The Fog of Innovation

The Fog of War is invoked to describe the uncertainty that permeates combat operations. This term is generally attributed to a quote by Clausewitz: “The great uncertainty of all data in war is a peculiar difficulty, because all action must, to a certain extent, be planned in a mere twilight, which in addition not infrequently — like the effect of a fog or moonshine — gives to things exaggerated dimensions and unnatural appearance.” (via wikipedia).  

The evolution of an innovation or innovative company faces a similar fog.  At any point in time, we extrapolate from current conditions a set of possible future outcomes and take action to try to bring the best outcome into being.  In one view, we should make economically rational decisions, those that maximize our expected return over the outcomes weighted by their likelihood.  

However, Nassim Nicholas Taleb’s “The Black Swan” argues convincingly us that the seeds of disruption and destruction lie in events that exist outside all reasonable extrapolations of a current state of affairs.  The occurrence of a highly improbable event is, in fact, inevitable.

Since we can’t know anything for sure, innovators have to operate at a completely different level than analysts.  It’s a chess game where the rules can change mid-play forcing a complete re-evaluation of strategy.  For example, the iPhone was a Black Swan to the cellular industry, as this analyst’s perspective shows. This dynamnic is why you should ignore Forrester and other analysts – they tell you what the world will be like if nothing surprising happens, but surprising things always happen.

How do we make investments of our time and energy amidst all this uncertainty? Taleb’s advice summarizes as becoming robust in the face of bad surprises and developing a capability to exploit the positive ones.  Infrastructure investments, hiring, business processes, etc can all be viewed in this light; everything should have and be capable of more than one specific use.  

Startups are often more innovative than large companies not because they are smarter, but because they are constantly forced to take action and challenge assumptions to survive.  Moving forward, imperfectly, is a virtue because taking action is a powerful form of learning that dispels many unknowns.  Knowing when you know just enough to make a course change is the heart of what differentiates a great innovator from the average one.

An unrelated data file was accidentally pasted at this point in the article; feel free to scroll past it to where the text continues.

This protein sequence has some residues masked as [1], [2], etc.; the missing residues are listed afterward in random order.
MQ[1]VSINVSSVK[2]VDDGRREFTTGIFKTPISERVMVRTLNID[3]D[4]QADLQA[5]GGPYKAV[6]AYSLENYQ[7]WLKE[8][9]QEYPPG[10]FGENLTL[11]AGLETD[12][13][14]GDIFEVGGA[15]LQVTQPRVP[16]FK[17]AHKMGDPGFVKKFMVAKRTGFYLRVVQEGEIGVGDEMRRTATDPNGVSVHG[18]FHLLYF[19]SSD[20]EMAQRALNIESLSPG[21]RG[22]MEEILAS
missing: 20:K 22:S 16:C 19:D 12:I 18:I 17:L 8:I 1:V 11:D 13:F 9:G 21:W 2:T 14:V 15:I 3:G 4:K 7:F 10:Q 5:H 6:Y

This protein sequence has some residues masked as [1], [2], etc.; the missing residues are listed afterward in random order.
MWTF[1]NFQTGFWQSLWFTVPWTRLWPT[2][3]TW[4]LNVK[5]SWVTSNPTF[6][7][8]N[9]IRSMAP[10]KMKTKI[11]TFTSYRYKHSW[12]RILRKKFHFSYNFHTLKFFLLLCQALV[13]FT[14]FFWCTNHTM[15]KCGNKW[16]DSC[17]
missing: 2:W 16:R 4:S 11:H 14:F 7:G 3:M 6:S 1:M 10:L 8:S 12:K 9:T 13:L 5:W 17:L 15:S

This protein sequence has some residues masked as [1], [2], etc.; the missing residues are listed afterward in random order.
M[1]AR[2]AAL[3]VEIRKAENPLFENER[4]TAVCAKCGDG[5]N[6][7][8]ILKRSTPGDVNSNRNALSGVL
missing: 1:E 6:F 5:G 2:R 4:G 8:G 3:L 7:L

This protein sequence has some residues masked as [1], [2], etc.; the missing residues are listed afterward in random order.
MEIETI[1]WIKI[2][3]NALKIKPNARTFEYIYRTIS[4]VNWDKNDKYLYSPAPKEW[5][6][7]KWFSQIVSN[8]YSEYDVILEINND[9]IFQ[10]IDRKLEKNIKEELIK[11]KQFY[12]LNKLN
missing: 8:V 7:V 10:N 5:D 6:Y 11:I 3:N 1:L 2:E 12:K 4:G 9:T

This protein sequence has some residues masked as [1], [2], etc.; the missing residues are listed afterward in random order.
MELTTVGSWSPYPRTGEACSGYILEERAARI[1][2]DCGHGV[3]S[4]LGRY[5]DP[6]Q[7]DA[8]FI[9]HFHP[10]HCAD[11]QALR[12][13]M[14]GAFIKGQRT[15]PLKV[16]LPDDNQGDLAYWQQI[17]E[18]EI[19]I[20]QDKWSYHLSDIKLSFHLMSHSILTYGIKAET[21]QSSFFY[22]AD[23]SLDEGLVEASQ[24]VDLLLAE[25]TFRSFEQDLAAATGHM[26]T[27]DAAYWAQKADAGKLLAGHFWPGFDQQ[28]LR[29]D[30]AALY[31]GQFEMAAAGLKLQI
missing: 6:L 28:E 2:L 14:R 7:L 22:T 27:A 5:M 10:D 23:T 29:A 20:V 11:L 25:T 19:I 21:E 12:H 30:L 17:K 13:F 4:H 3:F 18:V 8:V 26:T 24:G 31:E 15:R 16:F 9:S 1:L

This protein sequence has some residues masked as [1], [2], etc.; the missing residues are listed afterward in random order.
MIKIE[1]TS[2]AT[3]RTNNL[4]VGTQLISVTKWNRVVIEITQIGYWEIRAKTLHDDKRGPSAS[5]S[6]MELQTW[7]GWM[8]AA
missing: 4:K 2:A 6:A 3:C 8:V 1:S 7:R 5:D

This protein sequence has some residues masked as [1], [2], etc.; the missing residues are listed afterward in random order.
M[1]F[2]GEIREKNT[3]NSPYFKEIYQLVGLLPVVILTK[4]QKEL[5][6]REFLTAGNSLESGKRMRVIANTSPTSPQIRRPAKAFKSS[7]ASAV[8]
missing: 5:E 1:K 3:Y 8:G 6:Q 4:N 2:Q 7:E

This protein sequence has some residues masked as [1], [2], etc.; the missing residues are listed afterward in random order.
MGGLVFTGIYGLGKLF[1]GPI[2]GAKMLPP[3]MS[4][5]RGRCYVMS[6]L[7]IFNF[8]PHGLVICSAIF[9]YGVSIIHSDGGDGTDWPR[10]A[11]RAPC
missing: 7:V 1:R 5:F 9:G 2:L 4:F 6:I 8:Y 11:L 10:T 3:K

A classic failure mode of startup CEOs is changing course too easily and too often.  Rapid course changes have a switching cost, negative impact on morale, long-term costs in product infrastructure (abandoned code, designs, etc), investor and customer confidence, and market positioning / sales. The opposite extreme, sticking to your plans regardless of evidence, is often used to characterize the factors that drove success stories — the genius founder focused on their goal and despite all naysayers achieved the promised land.  Those reports I think reflect our reporting bias, not a sound strategy for success.  Navigating the fog of innovation requires a set of personal and organizational tools that I believe can be learned and developed.

Case Study

My first company, Silicon Spice, was funded to productize a reconfigurable computing array we developed at the old MIT AI Laboratory.  Our array was general purpose, but the company was targeting the software dial- modems market — promising a 10x improvement in computational density in that era.  We discovered a year later that the intellectual property issues dominating the modem market made any technology innovation, not just our own, difficult to monetize.  We started looking at adjacent emerging markets, specifically high-density digital voice coding, where the intellectual property issues were less challenging.  We continued on our original general product course, but it quickly became clear that voice coders had very different computational properties. Our prototype device vastly undershot the performance targets for the new product due to unanticipated computational bottlenecks. We also learned that at the densities we were targeting, power density and cooling hotspots were larger issues than the total cost or absolute size of our solution.  This meant we couldn’t afford a solution that used off-chip memory.  Put all this together and we were forced to rethink the entire solution.  

However, by this time, we knew more about the details of the market that was emerging than anyone else – the marketing story for our modem product bought us an audience with all the product architects in the marketplace and because we had no choice but to innovate for a new market, were more receptive to their needs than our competitors.  Moreover, we had developed a set of technical ideas, tools, and team capabilities that made it possible to design from scratch a brand new microprocessor architecture, a 20 core device (in 1998!), compiler, OS, development IDE, application software, and systems test lab in 15 months.